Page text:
Sarah Jane Weaver: I remember last summer seeing you doing an interview at the Church Administration Building, it was for the NAACP. Now, that’s a story that I have covered since July of 2019 when President Russell M. Nelson gave the keynote address at the NAACP National Convention in Detroit, and so much good has rippled from the things that happened before that event as the Church began to work with the NAACP on joint initiatives and self-reliance. And then, at this big press conference, they actually announced education and humanitarian initiatives. And I remember seeing you there thinking, “Wow, she would be a great addition to Church News.”


Mary Richards: Oooh, because I saw you there and I thought, “I want to go work for her.” I would see you at so many events, and I just thought, “Man, she’s got the best job. She just gets to do this all the time” because I was often the reporter assigned to cover Church press conferences and issues and stories, but that was kind of not every day at KSL. Often I was out on car crashes, and house fires and politics. And so when I was able to do those stories and go to those news conferences, I thought, “This is amazing.” So yeah, I would always see you there. In Manti – we were both in Manti for the temple announcement. I saw you across the way. I just thought, “She’s got a great job.” And here I am, and we’re in a recording booth together, it’s perfect.

The Manti Utah Temple of The Church of Jesus Christ of Latter-day Saints is pictured in Manti on Saturday, May 1, 2021.

The Manti Utah Temple of The Church of Jesus Christ of Latter-day Saints is pictured in Manti on Saturday, May 1, 2021.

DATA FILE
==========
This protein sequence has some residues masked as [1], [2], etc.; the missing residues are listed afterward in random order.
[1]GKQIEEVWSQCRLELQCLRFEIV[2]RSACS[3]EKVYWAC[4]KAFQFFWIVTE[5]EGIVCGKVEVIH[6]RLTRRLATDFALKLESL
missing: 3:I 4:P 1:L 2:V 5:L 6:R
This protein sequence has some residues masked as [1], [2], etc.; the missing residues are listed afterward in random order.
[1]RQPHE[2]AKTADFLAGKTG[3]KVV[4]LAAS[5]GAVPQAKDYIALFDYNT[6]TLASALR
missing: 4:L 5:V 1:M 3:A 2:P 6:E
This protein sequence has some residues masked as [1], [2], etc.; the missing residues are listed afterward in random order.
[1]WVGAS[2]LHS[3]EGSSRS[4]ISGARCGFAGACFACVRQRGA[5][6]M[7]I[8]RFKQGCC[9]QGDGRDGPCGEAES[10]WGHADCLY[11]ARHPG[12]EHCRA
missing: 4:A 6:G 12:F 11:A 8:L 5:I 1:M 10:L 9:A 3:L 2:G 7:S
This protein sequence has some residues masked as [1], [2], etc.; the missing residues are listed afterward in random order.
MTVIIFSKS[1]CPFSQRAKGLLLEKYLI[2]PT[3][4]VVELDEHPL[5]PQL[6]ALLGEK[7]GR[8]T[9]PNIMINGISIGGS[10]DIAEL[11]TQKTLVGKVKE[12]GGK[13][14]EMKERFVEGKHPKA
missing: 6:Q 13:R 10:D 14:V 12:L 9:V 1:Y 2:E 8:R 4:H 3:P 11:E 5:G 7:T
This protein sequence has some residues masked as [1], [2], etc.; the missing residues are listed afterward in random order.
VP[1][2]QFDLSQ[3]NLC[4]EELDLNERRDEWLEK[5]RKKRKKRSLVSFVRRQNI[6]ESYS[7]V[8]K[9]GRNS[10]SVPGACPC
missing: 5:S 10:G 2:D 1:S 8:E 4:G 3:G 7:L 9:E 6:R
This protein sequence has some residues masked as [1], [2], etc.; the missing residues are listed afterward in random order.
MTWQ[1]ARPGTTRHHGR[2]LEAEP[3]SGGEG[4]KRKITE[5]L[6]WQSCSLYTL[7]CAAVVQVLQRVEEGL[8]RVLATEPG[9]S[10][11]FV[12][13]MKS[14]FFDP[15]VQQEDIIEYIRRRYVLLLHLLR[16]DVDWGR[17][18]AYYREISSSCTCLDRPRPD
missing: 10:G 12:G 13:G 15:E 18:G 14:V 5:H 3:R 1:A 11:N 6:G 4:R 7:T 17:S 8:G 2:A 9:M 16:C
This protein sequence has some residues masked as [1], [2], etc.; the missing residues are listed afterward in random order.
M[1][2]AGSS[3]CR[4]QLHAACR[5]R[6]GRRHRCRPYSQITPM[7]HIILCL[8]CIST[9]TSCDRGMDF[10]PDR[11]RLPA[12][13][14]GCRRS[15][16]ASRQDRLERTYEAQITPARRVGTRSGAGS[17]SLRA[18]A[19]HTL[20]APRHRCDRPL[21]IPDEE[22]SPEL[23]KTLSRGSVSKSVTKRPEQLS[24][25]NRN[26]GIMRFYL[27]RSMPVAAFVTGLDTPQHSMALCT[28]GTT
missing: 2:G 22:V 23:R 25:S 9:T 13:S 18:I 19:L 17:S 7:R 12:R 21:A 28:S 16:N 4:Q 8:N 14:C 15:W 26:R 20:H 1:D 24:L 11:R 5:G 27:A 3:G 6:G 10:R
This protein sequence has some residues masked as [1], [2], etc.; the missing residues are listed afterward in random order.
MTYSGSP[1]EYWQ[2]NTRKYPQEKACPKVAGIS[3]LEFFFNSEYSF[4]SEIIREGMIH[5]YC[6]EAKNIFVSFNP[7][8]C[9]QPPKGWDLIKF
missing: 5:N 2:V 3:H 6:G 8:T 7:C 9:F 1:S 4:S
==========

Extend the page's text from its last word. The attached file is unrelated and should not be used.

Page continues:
Credit: Spenser Heaps, Deseret News

Sarah Jane Weaver: And I’d love to talk about that special day in Manti. You know, President Nelson announced 20 temples at general conference just before the Manti event, and the  Church had made plans to renovate the temple in Manti and to make it handicap accessible. And in the process of doing that, they also cared so much about the historic nature of that beautiful pioneer temple, that they were trying to find a way that they could both keep and preserve the history of that temple and accommodate the other needs in this area of the state of Utah, and so they announced a new temple for Ephraim, Utah, which is not too far from Manti. What, like seven minutes?


Mary Richards: Yeah, exactly. It’s just, it’s really not that far. Yeah. 

Sarah Jane Weaver: And I love that it was by a college campus. We were just talking about the Latter-day Saint leaders’ focus on young adults and this college age, really strong, vibrant population of future Church leaders. So now you’ve got a college community that can go to the temple, and yet, you just can see how the Lord blesses all the children in His vineyard. 


Mary Richards: Oh, exactly. That was such a beautiful day. I think I’d gotten a call the night before: “Drive to Manti, there’s something big coming. We don’t know yet what it is.” I felt such a spirit come over me testifying of our Prophet and his love of the Saints when he announced that Ephraim temple, because he said, “This will bless this area in so many ways,” and I thought, “This is it. This is amazing.” And then walking around the Manti Temple later that day, and just thinking, “What a beautiful building, aren’t we so blessed to have temples on the earth today, and a Prophet building more of them and finding these ways to be able to bless those people?” Yeah, that was a wonderful day.